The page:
Mercedes-Benz and BMW are currently investigating the recent growth in unauthorized exports from the US to China, a practice that dents profits at the units in the world’s biggest auto market.
Top company executives believe the so-called “gray” area for imports coming overseas to China has seen a massive surge after the country’s officials passed law that regulated the registrations from Shanghai’s free trade zone – dealers are now allowed to import vehicles without approval from the foreign brands, adding pressure especially on the pricing of German brands. “We got concerned when it hit 4,000,” commented Steve Cannon, head of Mercedes-Benz USA, talking about the number of units sent from the US to China. Daimler AG, Mercedes’ parent, has increased since last year its efforts to mitigate exports of US models to China. They can impose penalties on US dealerships that sell the vehicles towards the gray China import market, even as the transactions are processed through unofficial channels.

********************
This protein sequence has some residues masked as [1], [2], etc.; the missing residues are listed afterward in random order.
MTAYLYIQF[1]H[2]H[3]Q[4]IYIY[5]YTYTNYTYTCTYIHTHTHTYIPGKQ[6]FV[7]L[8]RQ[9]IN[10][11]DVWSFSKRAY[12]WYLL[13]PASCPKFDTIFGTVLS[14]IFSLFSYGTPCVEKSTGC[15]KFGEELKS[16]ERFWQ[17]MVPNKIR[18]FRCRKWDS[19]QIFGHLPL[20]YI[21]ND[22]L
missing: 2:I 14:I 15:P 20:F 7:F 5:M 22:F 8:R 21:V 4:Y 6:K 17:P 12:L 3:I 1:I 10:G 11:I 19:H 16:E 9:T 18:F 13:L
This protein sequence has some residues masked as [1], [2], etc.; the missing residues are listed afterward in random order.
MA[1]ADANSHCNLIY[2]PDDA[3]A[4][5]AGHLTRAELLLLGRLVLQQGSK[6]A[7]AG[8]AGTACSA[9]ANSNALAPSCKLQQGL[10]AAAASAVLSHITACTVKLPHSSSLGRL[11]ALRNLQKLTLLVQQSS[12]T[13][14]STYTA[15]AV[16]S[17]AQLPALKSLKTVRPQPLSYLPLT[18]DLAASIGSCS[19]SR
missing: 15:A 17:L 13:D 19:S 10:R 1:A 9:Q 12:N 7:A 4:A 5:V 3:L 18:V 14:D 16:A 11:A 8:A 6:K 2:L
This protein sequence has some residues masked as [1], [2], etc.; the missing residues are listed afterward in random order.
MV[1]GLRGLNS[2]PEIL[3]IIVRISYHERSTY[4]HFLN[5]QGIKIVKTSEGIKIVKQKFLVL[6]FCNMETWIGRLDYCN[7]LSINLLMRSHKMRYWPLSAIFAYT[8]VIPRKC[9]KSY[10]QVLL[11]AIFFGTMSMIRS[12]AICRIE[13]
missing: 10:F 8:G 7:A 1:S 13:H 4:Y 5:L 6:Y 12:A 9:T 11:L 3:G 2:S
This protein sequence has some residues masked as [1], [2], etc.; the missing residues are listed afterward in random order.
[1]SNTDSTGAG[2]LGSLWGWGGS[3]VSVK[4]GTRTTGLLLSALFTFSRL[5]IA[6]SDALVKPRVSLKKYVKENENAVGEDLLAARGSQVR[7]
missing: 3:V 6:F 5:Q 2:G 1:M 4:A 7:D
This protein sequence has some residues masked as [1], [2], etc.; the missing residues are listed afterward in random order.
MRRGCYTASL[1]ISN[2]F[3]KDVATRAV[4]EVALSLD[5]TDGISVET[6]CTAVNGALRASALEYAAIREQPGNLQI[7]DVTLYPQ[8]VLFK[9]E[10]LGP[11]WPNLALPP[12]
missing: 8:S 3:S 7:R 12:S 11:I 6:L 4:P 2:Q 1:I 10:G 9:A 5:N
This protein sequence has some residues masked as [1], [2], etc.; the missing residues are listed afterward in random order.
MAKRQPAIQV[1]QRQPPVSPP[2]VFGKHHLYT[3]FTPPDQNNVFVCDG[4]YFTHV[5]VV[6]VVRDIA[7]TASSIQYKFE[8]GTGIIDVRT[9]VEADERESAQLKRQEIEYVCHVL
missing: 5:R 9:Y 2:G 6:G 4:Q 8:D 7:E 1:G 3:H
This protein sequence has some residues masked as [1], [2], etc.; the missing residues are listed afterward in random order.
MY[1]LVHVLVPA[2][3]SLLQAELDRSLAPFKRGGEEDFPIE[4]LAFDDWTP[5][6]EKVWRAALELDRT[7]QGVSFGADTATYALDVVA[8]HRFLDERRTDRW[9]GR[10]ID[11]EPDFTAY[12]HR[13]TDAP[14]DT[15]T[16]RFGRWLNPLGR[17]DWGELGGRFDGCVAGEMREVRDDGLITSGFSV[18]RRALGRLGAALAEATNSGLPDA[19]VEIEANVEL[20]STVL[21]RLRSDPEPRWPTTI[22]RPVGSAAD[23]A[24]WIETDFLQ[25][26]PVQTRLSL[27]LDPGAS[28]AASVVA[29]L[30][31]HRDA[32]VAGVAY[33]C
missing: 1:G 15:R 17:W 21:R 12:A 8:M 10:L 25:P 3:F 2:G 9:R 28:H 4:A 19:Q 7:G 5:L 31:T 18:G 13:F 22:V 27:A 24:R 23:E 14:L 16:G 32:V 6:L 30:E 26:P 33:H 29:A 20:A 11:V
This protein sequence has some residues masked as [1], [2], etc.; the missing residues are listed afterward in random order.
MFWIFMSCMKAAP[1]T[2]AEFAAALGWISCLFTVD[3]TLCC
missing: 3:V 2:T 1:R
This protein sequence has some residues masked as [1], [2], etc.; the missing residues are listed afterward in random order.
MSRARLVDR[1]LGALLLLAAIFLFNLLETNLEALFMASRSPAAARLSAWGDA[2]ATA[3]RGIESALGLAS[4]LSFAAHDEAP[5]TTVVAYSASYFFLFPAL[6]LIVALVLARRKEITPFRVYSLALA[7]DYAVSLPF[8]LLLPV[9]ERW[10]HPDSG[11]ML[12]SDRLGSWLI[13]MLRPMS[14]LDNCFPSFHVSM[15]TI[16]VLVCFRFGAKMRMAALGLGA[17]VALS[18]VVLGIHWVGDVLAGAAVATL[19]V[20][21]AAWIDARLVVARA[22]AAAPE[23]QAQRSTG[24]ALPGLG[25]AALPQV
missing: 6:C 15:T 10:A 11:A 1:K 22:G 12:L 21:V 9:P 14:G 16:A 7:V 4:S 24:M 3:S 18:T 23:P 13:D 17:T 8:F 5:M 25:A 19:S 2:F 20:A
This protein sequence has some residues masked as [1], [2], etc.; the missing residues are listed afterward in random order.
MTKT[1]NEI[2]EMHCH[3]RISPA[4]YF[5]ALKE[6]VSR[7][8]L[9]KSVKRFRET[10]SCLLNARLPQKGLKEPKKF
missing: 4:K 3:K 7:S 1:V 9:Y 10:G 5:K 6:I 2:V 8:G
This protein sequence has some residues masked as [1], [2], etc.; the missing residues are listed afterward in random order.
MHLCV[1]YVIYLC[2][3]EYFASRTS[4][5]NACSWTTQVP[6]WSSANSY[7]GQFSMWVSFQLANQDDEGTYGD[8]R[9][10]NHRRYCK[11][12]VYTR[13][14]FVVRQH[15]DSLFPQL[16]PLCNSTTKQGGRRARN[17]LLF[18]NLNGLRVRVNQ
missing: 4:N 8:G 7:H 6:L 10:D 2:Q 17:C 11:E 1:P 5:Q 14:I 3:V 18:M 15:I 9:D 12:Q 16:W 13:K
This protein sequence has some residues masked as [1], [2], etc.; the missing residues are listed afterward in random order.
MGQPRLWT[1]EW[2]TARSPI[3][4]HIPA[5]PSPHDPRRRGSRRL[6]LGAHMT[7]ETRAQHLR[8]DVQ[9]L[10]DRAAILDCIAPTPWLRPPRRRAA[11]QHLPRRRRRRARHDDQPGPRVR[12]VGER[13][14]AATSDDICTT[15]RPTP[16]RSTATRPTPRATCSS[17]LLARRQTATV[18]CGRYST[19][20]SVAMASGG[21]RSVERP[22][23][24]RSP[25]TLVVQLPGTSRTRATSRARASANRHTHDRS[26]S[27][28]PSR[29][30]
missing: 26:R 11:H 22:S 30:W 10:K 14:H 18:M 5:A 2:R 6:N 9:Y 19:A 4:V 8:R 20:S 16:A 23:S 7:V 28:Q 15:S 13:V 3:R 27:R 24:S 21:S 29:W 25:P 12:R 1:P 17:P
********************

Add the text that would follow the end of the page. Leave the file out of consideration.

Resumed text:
China’s gray market existed for a long time, traditionally centered in the area of he northern port city of Tianjin, where about 50 percent of the Chinese auto market imports are delivered – and BMW executive Ian Robertson also expressed concern about the legal evolution of the parallel import business, after Chinese bills recently introduced made the gray market legal. The Chinese auto market, the largest in the world, has seen a slowdown in growth since 2014 – after years of double-digit gains – with the pressure now crippling relations between foreign brands and their local sales networks.